Cornfield surprised Clark by bringing in Pound to a book signing in 2008 — many decades after that kind day. Cornfield says Clark is too emotional to watch the video of that moment.

There are hopes of making a movie about Clark’s life.

“It’s the greatest mostly unknown sports story,” says Cornfield.

That’s the story of Dave Clark. He’s the one who didn’t let polio stop him from achieving his goals.

“A Pound of Kindness” can be purchased at d3day.com with free shipping using the code: d3day.

During the COVID-19 pandemic, the eBook can be downloaded for free using the code: stay home.

For more information, contact Cornfield at doug@daveclarkbaseball.com or 607-329-0010.

DOUGCORNFIELDDAVECLARK

Doug Cornfield (left) and Dave Clark have been business partners for a decade.

DAVECLARKDOUGCORNFIELDDAVESTEVENSDave Clark (left), Doug Cornfield and Dave Stevens make appearances all over the country on behalf of those with perceived physical and mental limitations.

DAVECLARK5Dave Clark, who contracted polio at 10 months, got early attention for his abilities as a baseball player.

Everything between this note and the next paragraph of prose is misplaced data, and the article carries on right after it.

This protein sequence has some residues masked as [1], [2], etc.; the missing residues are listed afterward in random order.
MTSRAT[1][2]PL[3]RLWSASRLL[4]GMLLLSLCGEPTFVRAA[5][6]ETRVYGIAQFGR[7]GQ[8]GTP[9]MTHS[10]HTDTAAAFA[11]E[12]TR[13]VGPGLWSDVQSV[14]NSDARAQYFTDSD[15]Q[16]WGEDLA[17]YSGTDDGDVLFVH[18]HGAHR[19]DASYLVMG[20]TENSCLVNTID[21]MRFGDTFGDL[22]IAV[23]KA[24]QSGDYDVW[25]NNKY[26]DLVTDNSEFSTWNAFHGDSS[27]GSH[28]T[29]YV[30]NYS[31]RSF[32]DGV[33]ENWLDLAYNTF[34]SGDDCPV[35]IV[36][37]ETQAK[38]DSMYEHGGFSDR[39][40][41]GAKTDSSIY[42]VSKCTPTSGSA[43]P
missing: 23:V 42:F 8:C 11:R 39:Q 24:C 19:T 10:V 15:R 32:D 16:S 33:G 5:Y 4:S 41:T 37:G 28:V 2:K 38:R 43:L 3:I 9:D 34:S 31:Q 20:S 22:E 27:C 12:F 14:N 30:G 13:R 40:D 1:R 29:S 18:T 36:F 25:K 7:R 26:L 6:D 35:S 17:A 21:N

DAVECLARKHOHOCKEYDave Clark has even taken to the ice as a hockey goalie.

DAVECLARK4Dave Clark was affiliated with Team USA Baseball during the 1996 Atlanta Olympics.

DAVECLARK3Dave Clark, using crutches and braces, was a player and owner for the Indianapolis Clowns.

DAVECLARK2

Dave Clark waits his turn at the plate as member of the barnstorming Indianapolis Clowns.

BILLCLINTONDAVECLARKPresident Bill Clinton (left) presents Dave Clark with the National Giant Steps Award.

DAVECLARK1

Dave Clark, who contracted polio at 10 months, was a professional baseball player, coach, scout, and owner. He now tours the country as a motivational speaker.